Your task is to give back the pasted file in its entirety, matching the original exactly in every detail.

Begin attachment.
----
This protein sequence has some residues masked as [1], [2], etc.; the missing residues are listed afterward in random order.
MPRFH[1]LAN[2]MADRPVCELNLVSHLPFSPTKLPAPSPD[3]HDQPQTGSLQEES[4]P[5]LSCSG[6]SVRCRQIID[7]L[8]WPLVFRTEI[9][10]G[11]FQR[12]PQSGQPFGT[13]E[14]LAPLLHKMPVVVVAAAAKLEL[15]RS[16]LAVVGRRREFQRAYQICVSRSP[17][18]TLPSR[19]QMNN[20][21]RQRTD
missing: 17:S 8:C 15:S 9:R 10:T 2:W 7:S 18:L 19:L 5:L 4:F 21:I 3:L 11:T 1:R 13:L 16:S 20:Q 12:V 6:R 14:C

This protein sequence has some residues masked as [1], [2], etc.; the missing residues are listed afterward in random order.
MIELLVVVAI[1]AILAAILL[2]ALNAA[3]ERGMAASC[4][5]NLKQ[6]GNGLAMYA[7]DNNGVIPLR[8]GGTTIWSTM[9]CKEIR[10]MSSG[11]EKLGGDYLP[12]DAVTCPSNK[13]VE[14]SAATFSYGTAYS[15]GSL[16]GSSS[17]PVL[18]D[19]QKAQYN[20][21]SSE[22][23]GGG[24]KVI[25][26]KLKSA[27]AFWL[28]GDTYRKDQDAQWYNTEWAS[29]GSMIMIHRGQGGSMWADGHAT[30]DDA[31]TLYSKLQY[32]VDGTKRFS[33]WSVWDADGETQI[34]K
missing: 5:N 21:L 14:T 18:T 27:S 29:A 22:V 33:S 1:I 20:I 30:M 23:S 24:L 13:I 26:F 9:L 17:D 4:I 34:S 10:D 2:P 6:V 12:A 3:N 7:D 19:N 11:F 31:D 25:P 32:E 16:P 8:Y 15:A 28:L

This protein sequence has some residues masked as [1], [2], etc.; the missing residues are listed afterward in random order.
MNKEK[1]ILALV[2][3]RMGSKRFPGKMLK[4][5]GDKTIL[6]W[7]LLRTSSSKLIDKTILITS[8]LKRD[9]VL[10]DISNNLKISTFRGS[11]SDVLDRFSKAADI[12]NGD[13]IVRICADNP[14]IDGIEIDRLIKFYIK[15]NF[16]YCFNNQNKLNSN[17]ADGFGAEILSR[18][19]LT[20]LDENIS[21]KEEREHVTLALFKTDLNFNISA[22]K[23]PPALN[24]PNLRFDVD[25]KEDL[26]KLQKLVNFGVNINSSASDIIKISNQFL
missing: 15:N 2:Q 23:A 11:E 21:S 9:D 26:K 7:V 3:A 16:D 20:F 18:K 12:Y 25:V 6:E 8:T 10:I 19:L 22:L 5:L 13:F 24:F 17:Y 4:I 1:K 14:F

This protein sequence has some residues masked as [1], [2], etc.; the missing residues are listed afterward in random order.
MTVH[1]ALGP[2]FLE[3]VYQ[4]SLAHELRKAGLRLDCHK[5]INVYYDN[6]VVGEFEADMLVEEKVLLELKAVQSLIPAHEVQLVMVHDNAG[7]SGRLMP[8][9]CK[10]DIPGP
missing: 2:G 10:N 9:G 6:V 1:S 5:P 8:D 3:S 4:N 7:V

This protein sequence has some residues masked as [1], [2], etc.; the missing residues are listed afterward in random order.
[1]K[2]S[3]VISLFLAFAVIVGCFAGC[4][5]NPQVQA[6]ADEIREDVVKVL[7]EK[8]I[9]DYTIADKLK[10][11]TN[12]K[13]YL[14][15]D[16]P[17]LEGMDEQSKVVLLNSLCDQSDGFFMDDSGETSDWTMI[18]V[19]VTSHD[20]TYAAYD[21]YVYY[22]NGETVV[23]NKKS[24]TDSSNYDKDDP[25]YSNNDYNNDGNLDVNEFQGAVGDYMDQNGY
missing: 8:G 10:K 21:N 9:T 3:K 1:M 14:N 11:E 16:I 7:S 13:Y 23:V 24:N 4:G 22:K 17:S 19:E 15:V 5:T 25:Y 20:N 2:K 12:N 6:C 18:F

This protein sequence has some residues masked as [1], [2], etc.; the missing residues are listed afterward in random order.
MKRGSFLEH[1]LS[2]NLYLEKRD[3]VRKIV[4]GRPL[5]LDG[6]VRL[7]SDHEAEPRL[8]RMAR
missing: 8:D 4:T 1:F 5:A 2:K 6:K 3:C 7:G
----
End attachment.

This protein sequence has some residues masked as [1], [2], etc.; the missing residues are listed afterward in random order.
MPRFH[1]LAN[2]MADRPVCELNLVSHLPFSPTKLPAPSPD[3]HDQPQTGSLQEES[4]P[5]LSCSG[6]SVRCRQIID[7]L[8]WPLVFRTEI[9][10]G[11]FQR[12]PQSGQPFGT[13]E[14]LAPLLHKMPVVVVAAAAKLEL[15]RS[16]LAVVGRRREFQRAYQICVSRSP[17][18]TLPSR[19]QMNN[20][21]RQRTD
missing: 17:S 8:C 15:S 9:R 10:T 2:W 7:S 18:L 19:L 5:L 4:F 21:I 3:L 11:T 1:R 13:L 16:S 20:Q 12:V 6:R 14:C

This protein sequence has some residues masked as [1], [2], etc.; the missing residues are listed afterward in random order.
MIELLVVVAI[1]AILAAILL[2]ALNAA[3]ERGMAASC[4][5]NLKQ[6]GNGLAMYA[7]DNNGVIPLR[8]GGTTIWSTM[9]CKEIR[10]MSSG[11]EKLGGDYLP[12]DAVTCPSNK[13]VE[14]SAATFSYGTAYS[15]GSL[16]GSSS[17]PVL[18]D[19]QKAQYN[20][21]SSE[22][23]GGG[24]KVI[25][26]KLKSA[27]AFWL[28]GDTYRKDQDAQWYNTEWAS[29]GSMIMIHRGQGGSMWADGHAT[30]DDA[31]TLYSKLQY[32]VDGTKRFS[33]WSVWDADGETQI[34]K
missing: 5:N 21:L 14:T 18:T 27:S 29:A 22:V 33:S 1:I 20:I 30:M 23:S 24:L 13:I 26:F 9:L 17:D 4:I 34:S 10:D 2:P 6:V 12:A 3:N 7:D 19:N 11:F 31:D 25:P 32:E 16:P 8:Y 15:A 28:L

This protein sequence has some residues masked as [1], [2], etc.; the missing residues are listed afterward in random order.
MNKEK[1]ILALV[2][3]RMGSKRFPGKMLK[4][5]GDKTIL[6]W[7]LLRTSSSKLIDKTILITS[8]LKRD[9]VL[10]DISNNLKISTFRGS[11]SDVLDRFSKAADI[12]NGD[13]IVRICADNP[14]IDGIEIDRLIKFYIK[15]NF[16]YCFNNQNKLNSN[17]ADGFGAEILSR[18][19]LT[20]LDENIS[21]KEEREHVTLALFKTDLNFNISA[22]K[23]PPALN[24]PNLRFDVD[25]KEDL[26]KLQKLVNFGVNINSSASDIIKISNQFL
missing: 15:N 2:Q 23:A 11:E 21:S 9:D 26:K 7:V 3:A 16:D 20:F 18:K 12:Y 25:V 6:E 8:T 10:I 19:L 22:L 5:L 13:F 24:F 17:Y 4:I 1:K 14:F

This protein sequence has some residues masked as [1], [2], etc.; the missing residues are listed afterward in random order.
MTVH[1]ALGP[2]FLE[3]VYQ[4]SLAHELRKAGLRLDCHK[5]INVYYDN[6]VVGEFEADMLVEEKVLLELKAVQSLIPAHEVQLVMVHDNAG[7]SGRLMP[8][9]CK[10]DIPGP
missing: 2:G 10:N 9:G 6:V 1:S 5:P 8:D 3:S 4:N 7:V

This protein sequence has some residues masked as [1], [2], etc.; the missing residues are listed afterward in random order.
[1]K[2]S[3]VISLFLAFAVIVGCFAGC[4][5]NPQVQA[6]ADEIREDVVKVL[7]EK[8]I[9]DYTIADKLK[10][11]TN[12]K[13]YL[14][15]D[16]P[17]LEGMDEQSKVVLLNSLCDQSDGFFMDDSGETSDWTMI[18]V[19]VTSHD[20]TYAAYD[21]YVYY[22]NGETVV[23]NKKS[24]TDSSNYDKDDP[25]YSNNDYNNDGNLDVNEFQGAVGDYMDQNGY
missing: 8:G 10:K 21:N 9:T 3:K 1:M 14:N 11:E 16:I 7:S 13:Y 23:V 24:N 4:G 22:K 17:S 19:E 15:V 5:T 25:Y 20:N 2:K 12:N 6:C 18:F

This protein sequence has some residues masked as [1], [2], etc.; the missing residues are listed afterward in random order.
MKRGSFLEH[1]LS[2]NLYLEKRD[3]VRKIV[4]GRPL[5]LDG[6]VRL[7]SDHEAEPRL[8]RMAR
missing: 8:D 4:T 1:F 5:A 2:K 6:K 3:C 7:G